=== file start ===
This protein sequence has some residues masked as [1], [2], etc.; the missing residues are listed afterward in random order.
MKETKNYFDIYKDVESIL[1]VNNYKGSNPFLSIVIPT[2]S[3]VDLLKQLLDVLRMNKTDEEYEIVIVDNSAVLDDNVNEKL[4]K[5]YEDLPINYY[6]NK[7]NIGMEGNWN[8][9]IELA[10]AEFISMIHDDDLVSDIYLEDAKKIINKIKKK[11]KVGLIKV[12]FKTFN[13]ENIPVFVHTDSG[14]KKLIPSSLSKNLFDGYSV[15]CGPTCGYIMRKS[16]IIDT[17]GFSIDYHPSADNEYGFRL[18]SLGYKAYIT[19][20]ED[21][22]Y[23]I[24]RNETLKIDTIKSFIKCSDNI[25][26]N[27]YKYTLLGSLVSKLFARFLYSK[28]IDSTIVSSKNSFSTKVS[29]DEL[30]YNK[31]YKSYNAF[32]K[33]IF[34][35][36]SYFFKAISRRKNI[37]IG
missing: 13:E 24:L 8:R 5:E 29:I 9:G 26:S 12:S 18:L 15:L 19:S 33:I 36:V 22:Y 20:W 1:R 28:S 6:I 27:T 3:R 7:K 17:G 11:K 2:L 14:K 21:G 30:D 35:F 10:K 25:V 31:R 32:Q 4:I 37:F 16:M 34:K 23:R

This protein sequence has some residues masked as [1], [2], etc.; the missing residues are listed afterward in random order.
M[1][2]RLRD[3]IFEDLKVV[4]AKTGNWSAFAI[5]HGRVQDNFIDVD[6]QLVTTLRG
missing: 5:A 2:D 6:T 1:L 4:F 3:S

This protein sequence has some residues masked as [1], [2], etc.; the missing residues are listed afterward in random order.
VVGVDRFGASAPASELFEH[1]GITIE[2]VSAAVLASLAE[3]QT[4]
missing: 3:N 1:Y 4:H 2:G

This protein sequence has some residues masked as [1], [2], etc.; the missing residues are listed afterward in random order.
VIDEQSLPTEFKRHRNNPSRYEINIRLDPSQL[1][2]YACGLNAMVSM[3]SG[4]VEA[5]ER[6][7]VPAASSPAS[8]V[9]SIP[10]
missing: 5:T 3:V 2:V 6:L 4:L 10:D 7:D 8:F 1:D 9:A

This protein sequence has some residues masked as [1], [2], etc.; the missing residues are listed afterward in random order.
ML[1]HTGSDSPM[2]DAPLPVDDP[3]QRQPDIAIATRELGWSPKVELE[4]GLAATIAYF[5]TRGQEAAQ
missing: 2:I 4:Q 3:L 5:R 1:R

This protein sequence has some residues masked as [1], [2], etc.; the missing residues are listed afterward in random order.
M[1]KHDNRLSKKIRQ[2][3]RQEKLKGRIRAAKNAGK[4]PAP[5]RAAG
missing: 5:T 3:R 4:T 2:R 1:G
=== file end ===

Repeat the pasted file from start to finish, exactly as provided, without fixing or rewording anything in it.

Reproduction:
This protein sequence has some residues masked as [1], [2], etc.; the missing residues are listed afterward in random order.
MKETKNYFDIYKDVESIL[1]VNNYKGSNPFLSIVIPT[2]S[3]VDLLKQLLDVLRMNKTDEEYEIVIVDNSAVLDDNVNEKL[4]K[5]YEDLPINYY[6]NK[7]NIGMEGNWN[8][9]IELA[10]AEFISMIHDDDLVSDIYLEDAKKIINKIKKK[11]KVGLIKV[12]FKTFN[13]ENIPVFVHTDSG[14]KKLIPSSLSKNLFDGYSV[15]CGPTCGYIMRKS[16]IIDT[17]GFSIDYHPSADNEYGFRL[18]SLGYKAYIT[19][20]ED[21][22]Y[23]I[24]RNETLKIDTIKSFIKCSDNI[25][26]N[27]YKYTLLGSLVSKLFARFLYSK[28]IDSTIVSSKNSFSTKVS[29]DEL[30]YNK[31]YKSYNAF[32]K[33]IF[34][35][36]SYFFKAISRRKNI[37]IG
missing: 13:E 24:L 8:R 5:E 29:I 9:G 26:S 12:S 18:L 15:L 19:S 33:I 36:V 22:Y 20:W 1:R 28:S 6:I 27:T 3:R 7:K 17:G 11:K 2:L 14:K 21:G 30:D 35:F 10:K 25:V 31:R 32:Q 4:I 37:F 16:M 34:K 23:R

This protein sequence has some residues masked as [1], [2], etc.; the missing residues are listed afterward in random order.
M[1][2]RLRD[3]IFEDLKVV[4]AKTGNWSAFAI[5]HGRVQDNFIDVD[6]QLVTTLRG
missing: 5:A 2:D 6:T 1:L 4:F 3:S

This protein sequence has some residues masked as [1], [2], etc.; the missing residues are listed afterward in random order.
VVGVDRFGASAPASELFEH[1]GITIE[2]VSAAVLASLAE[3]QT[4]
missing: 3:N 1:Y 4:H 2:G

This protein sequence has some residues masked as [1], [2], etc.; the missing residues are listed afterward in random order.
VIDEQSLPTEFKRHRNNPSRYEINIRLDPSQL[1][2]YACGLNAMVSM[3]SG[4]VEA[5]ER[6][7]VPAASSPAS[8]V[9]SIP[10]
missing: 5:T 3:V 2:V 6:L 4:L 10:D 7:D 8:F 1:D 9:A

This protein sequence has some residues masked as [1], [2], etc.; the missing residues are listed afterward in random order.
ML[1]HTGSDSPM[2]DAPLPVDDP[3]QRQPDIAIATRELGWSPKVELE[4]GLAATIAYF[5]TRGQEAAQ
missing: 2:I 4:Q 3:L 5:R 1:R

This protein sequence has some residues masked as [1], [2], etc.; the missing residues are listed afterward in random order.
M[1]KHDNRLSKKIRQ[2][3]RQEKLKGRIRAAKNAGK[4]PAP[5]RAAG
missing: 5:T 3:R 4:T 2:R 1:G